Trailer Park Boys is an interesting phenomenon.  Canada is an often ignored place in the US, yet the popularity of Bubbles, Ricky, and Julian has exploded in the states in recent years.  The show’s premise is fairly basic, it’s about a group of petty criminals who live in a trailer park and engage in various get rich quick schemes that involve thievery and marijuana.  Most of the law figures in the show are either drunks, perverts, or incompetent such as Mr Lahey and the various cops in the series.  Inevitably, the boys end up going back to jail at the end of every season as Julian the leader of the group allows his ambitions to get the better of him.

It seems a bit odd that a country that appreciates hard work and independence would cheer for a group that refuses to get a honest job and instead indulge in various law breaking schemes.  In most stories, the roles would be reversed.  It would be the cops and trailer park supervisor Mr Lahey who would be the heroes and the boys would be the wacky villains.  Yet, when you examine some of the thematic elements of Trailer Park Boys, it becomes obvious why we cheer for the boys.

First is the strong sense of community and family in Trailer Park Boys.  The boys don’t ever plan to move out of Sunnyvale Trailer Park, and despite the often antagonism between various characters, they are all part of one big family, even the idiotic Corey and Trevor and the perpetually drunk Mr Lahey and his lover Randy who refuses to wear a shirt and eats way too many cheeseburgers.  They have a funny sense of neighborly love for each other that many Americans lack and secretly desire.  So many of us are in our own little worlds that we lack a real sense of a community.

Also, on some level I believe we appreciate and respect tenacious bandits.  There are bountiful movies about chivalrous bandits pulling off sophisticated heists.  While the boys are not necessarily chivalrous and their tools unsophisticated, they are certainly tenacious and their actions don’t seem to be particularly hurtful.  At best, their actions are hilarious and par for the course.  It’s even more hilarious seeing the boys justify their actions through such twisted logic as, “As long as you take something to the side of the road, it’s junk and that means you can take it and it’s not stealing.”  On some level, we can appreciate small time crime as long as it isn’t immensely vile.

Third, there is something to be said for protagonist centered morality.  We often tend to give the main characters more of a pass when it comes to moral misgivings because they are the main characters. We relate with them on a deeper level and we automatically assume in many cases that they are doing the right thing simply because of their status in a story.  The same principle applies to the boys.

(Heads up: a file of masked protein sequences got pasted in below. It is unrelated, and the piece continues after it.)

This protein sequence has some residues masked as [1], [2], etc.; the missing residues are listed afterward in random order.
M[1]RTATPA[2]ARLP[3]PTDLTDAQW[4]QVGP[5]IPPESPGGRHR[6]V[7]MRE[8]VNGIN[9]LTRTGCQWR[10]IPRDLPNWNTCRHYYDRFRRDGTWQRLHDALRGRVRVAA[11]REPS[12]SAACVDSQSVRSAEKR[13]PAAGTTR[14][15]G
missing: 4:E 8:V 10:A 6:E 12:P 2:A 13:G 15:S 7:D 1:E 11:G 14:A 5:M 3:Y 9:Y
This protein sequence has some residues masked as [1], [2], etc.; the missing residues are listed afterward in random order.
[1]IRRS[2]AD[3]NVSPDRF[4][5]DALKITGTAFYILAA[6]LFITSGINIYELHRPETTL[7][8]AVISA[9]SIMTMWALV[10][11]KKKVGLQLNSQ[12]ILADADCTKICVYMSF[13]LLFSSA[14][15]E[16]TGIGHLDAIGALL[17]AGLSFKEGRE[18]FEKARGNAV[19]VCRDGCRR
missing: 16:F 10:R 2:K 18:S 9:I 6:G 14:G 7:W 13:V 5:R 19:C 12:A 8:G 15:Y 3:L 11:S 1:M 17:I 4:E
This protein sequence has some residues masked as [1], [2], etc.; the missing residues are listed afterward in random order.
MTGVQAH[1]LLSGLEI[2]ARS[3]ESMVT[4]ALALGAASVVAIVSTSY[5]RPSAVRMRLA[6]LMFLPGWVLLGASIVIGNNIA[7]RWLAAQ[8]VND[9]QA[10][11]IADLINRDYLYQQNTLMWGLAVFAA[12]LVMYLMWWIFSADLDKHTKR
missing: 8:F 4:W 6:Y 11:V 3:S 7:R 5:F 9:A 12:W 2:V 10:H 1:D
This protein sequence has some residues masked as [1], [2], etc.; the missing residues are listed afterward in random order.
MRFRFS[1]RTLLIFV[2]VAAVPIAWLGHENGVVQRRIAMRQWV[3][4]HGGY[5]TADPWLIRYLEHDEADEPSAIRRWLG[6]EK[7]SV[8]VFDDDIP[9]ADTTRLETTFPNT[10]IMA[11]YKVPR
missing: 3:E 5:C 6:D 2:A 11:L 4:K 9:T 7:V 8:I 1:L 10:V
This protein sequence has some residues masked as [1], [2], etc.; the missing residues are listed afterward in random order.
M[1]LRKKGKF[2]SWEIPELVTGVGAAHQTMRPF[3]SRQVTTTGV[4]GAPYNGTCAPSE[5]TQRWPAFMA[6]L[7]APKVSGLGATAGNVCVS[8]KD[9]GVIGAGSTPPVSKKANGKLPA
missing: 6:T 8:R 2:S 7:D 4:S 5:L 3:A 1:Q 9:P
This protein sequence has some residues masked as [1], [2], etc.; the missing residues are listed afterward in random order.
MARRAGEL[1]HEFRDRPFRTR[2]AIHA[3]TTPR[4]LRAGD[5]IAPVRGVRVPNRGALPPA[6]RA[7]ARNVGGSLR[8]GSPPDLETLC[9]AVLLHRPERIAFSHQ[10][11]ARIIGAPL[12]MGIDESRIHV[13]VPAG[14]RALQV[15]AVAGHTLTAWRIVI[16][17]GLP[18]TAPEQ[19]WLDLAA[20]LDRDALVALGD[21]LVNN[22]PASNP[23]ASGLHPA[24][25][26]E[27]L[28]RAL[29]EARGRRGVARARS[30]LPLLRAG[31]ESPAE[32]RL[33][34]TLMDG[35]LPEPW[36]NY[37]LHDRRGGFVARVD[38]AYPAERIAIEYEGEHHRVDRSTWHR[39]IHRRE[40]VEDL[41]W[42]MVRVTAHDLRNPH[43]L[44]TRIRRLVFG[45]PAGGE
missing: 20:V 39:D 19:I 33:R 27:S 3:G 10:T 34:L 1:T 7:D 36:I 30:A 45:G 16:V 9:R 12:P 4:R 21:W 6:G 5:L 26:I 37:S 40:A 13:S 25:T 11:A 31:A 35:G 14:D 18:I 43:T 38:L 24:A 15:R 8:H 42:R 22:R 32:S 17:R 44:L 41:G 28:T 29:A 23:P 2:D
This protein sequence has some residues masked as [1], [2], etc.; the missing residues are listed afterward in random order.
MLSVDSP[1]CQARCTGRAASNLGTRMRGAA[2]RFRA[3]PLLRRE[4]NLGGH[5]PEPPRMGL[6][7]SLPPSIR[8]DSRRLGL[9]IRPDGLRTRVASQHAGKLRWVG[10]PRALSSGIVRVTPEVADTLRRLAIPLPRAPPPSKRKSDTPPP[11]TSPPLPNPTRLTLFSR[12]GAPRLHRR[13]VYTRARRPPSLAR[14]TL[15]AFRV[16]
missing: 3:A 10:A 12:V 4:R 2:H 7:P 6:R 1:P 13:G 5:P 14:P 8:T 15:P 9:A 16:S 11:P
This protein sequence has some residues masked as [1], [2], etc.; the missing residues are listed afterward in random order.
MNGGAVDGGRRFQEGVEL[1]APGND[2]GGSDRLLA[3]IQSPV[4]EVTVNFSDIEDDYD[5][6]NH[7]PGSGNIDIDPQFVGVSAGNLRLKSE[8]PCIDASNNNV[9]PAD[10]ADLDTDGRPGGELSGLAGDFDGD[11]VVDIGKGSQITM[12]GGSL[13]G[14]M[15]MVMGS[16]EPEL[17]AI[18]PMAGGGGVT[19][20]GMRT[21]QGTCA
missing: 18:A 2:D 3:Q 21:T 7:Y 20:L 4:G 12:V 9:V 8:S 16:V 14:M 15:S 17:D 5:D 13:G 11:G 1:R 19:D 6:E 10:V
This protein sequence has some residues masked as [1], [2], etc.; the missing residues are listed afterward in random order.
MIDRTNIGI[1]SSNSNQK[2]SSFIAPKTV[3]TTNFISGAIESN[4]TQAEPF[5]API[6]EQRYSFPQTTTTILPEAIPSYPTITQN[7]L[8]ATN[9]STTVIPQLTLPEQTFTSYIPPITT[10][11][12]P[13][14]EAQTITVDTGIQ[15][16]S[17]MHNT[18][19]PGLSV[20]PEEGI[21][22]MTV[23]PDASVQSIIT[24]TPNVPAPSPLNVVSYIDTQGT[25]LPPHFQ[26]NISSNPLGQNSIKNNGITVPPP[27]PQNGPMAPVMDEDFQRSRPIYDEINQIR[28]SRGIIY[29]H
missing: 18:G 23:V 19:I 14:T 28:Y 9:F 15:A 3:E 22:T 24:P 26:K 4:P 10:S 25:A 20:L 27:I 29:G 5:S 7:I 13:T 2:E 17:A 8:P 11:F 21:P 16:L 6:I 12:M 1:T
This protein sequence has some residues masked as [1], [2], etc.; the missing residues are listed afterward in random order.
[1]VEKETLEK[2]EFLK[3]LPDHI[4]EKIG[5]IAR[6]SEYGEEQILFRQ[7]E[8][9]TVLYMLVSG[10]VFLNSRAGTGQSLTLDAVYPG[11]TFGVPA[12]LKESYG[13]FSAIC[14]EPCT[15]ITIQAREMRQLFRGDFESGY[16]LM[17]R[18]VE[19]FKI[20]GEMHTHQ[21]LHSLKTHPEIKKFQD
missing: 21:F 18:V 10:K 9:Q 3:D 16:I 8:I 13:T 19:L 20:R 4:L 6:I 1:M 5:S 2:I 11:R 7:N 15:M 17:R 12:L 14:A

Third, the Trailer Park Boys appeal to our desires to live uninhibited and fun lives.  The boys do not allow conventions to get in the way of how they want to live their lives.  Even when they are in jail, Julian keeps up on his readings and Ricky starts hockey teams.  The boys are independent and don’t allow authorities to determine how they live their lives.  Even Bubbles, who is the most moral of the bunch and most likely to try to stay on the right side of the law, lives an uninhibited life of getting high in the streets and play space with his buddies.  Bubble’s kitties are free range kittens who are allowed to roam free throughout the Trailer Park, and that type of desire to live an independent, hilarious, and bizarre life deeply appeals to us.

Comedy is a powerful tool that allows us to laugh at the absurd and topics that would normally fill us with depression.  Yet, it can also appeal to our basic desires for independence and community.  It is easy to see why Americans cheer for the boys and their bizarre schemes.

Of course, any discussion of Trailer Park Boys would be intellectually dishonest if it didn’t discuss the downside of all this.  The boys never truly profit from their ventures, and their chaotic life in and out of jail prevents them from having settled lives.  In addition, the rather ludicrous gun fights where no one ever dies is unfortunate for more reasons for one.  That being said, the series is obviously not taking itself seriously, so such absurdities can be forgiven.

But perhaps it is none of these elements which drive people to cheer for the boys, but rather it is the boys themselves.  Ricky’s loveable idiocy and sayings, Julian’s over the top schemes, and Bubble’s love for his kitties are certainly endearing and can easily draw us into cheering for them.

Or perhaps it is all because of that one song written by Bubbles:

Kitties are so nice.

Kitties are so nice.

Take em down spin em around and tickle their bellies

Not once but twice!